Join Meir Panim’s campaign to “light up” Chanukah for families in need.
Worse still, it is not even ironclad guarantees of peace that we receive in exchange for our blood sacrifices, but whimsical wisps of hope that somehow we are moving in the right direction. The warnings of military experts that certain political maneuvers will result in disastrous losses of human life are cast aside. Only one side of the negotiation is in doubt, and that is what we will receive. What we are knowingly giving up is nothing short of infinite.
Until our nation’s answer to the trillion dollar question changes, we can expect only more of the same. After all, if Israel doesn’t value the lives of its citizens above all other considerations, why should anyone else?
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Shepherding in the Shomron isn’t your usual kind of shepherding – despite his business-minded beginnings, Eli has discovered that a strong ideological impetus powers the job.
I said to myself, “This story has got to be told. We’re losing this generation of World War II and if we don’t listen to them now, we’ve lost it.”
His entire existence was about spreading simcha and glorifying G-d’s name on a daily basis.
At some point we need to stop simply defending and promoting Israel and start living in Israel
“We Jews are the only people who when we drop a book on the floor pick it up and kiss it.”
Though Zaide was the publisher of The Jewish Press, a big newspaper,I always remember him learning
Speaker Silver has been an extraordinary public servant since his election to the Assembly in 1975 and has been an exemplary leader of that body since 1994.
He spent the first leg of his daylong visit to the French capital at Hyper Cacher.
Drawing Congress into the Iran nuclear debate is the last thing the White House wants.
Great leaders like Miriam and like Sarah Schenirer possess the capacity to challenge the status quo that confronts them.
Obama’s foreign policy is viewed by both liberals and conservatives as deeply flawed
Many journalists are covertly blaming the Charlie Hebdo writers themselves through self-censorship.
A great human tragedy is taking place before our eyes, yet few can see it.
A singles event in Jerusalem, co-sponsored by no fewer than five groups or organizations, advertised the following:
“Ask yourself this question: Do you really want to get married? If the answer is NO, then carry on having a good time going to all those parties, Shabbat meals, lectures, supermarket aisles . If the answer is YES, then we’ll see you at the MEGA EVENT.”
Since creating EndTheMadness seven years ago I have received all manner of correspondence, and it should come as no surprise that for every gratifying e-mail I receive there are plenty more that are disturbing in one way or another. But what if I asked you to guess which e-mails disturb me the most, even momentarily shaking my optimism that there really is hope for our society?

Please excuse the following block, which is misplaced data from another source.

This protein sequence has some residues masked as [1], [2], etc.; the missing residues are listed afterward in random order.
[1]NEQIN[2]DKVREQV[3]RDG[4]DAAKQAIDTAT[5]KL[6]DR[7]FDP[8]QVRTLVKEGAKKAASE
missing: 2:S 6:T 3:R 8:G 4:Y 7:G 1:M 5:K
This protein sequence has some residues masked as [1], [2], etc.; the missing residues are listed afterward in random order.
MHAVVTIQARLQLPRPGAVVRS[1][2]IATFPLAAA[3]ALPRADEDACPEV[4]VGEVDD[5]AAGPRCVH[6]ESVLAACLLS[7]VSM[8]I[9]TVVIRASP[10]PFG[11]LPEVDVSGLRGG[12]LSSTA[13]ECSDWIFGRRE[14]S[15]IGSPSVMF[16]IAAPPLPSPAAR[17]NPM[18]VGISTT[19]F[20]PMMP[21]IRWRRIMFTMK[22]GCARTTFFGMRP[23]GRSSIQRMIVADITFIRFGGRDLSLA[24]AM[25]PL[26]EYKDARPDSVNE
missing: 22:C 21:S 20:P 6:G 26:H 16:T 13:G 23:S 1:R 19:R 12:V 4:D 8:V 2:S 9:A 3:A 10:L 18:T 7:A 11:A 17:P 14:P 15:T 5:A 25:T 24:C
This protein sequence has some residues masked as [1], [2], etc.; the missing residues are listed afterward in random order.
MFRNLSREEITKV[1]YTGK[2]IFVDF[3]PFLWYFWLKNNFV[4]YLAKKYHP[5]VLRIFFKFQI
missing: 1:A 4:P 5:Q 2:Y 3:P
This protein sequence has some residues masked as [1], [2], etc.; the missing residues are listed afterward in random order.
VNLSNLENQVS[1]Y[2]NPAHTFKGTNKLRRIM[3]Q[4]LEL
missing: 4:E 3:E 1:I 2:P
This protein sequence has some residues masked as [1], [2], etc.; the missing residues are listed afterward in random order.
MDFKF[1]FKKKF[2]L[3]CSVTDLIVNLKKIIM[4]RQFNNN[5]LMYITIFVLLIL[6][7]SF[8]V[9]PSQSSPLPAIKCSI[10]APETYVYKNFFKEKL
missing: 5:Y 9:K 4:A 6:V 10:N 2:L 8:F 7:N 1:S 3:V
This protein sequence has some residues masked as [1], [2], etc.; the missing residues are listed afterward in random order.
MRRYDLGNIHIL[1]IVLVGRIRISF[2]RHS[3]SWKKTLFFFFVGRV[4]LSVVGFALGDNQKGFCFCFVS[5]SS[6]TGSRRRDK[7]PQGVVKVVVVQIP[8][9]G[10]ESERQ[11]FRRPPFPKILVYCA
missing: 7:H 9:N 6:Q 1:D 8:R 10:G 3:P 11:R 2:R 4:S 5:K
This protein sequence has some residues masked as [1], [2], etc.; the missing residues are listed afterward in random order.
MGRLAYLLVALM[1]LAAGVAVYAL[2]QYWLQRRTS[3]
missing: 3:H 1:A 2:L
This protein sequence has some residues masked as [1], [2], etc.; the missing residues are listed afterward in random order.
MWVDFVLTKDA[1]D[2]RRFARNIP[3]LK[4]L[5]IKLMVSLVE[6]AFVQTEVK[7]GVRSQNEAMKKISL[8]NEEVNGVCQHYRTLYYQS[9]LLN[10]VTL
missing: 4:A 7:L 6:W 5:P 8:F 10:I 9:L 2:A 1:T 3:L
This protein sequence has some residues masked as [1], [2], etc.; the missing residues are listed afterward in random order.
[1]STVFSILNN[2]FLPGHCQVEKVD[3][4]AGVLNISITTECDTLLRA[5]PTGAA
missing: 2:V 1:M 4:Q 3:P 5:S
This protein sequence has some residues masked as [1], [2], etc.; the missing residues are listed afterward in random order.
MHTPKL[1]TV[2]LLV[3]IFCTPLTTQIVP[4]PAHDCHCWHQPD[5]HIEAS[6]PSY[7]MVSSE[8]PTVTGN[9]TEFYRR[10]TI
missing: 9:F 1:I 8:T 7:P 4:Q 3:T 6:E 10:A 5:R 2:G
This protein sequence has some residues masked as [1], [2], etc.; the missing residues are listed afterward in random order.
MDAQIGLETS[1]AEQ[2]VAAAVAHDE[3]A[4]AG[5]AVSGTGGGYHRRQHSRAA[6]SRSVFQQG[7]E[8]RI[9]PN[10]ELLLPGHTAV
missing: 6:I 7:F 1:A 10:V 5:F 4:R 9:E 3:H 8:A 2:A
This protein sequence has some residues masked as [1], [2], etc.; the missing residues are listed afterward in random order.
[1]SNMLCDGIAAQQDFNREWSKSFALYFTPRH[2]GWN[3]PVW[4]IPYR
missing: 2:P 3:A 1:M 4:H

I’ve long maintained that the large number of people having a difficult time getting and staying happily married is only a symptom of deeper problems in the community. Consequently, efforts to get more singles to go out on more dates will be largely unsuccessful unless the deeper problems are addressed. This thesis has been validated in recent years, as more attention to the “crisis” and various schemes to create shidduchim have yet to result in meaningful change or much cause for optimism.
Moshe was looking for employment (he wasn’t cut out to learn full-time), and was having a difficult time finding the right fit. Sometimes he went weeks without even landing an interview, and he rarely made it past the first round. People began to speculate that there was something wrong with Moshe, and his self-esteem took a blow every time he heard of someone else who found a job.
It’s all too common nowadays for people to defend the widespread method of shidduchim by pointing to the biblical story of Eliezer finding a wife for Yitzchak. Apparently the Torah mandates this method as proper, and therefore there is little else to discuss beyond perhaps fine-tuning the way singles are set up by shadchanim and further shielding them from outside influences and one another.
I find the Orthodox Jewish approach to problem-solving fascinating, in a dark sort of way. It consists of a series of steps that looks something like this:
“And you shall rejoice in your festival” says the pasuk at the end of Parshas Re’ei (16:14), and this is actually a mitzvah. I suspect this is not intended to be one of the more difficult mitzvot for us to fulfill, yet for many hard-working Jews the Yomim Tovim are far greater sources of stress than joy.
Nothing is more elusive than perfection, yet perfection is a notion that frequently surfaces in the realm of shidduchim. For example, singles are often told by people on the outermost fringes of their lives, “I know someone perfect for you.” How preposterous, how presumptuous! Yet singles permit themselves to be excited by this declaration so that they may be further disillusioned when the shidduch invariably turns out to be anything but perfect.
Printed from: http://www.jewishpress.com/indepth/opinions/the-trillion-dollar-question/2006/10/11/
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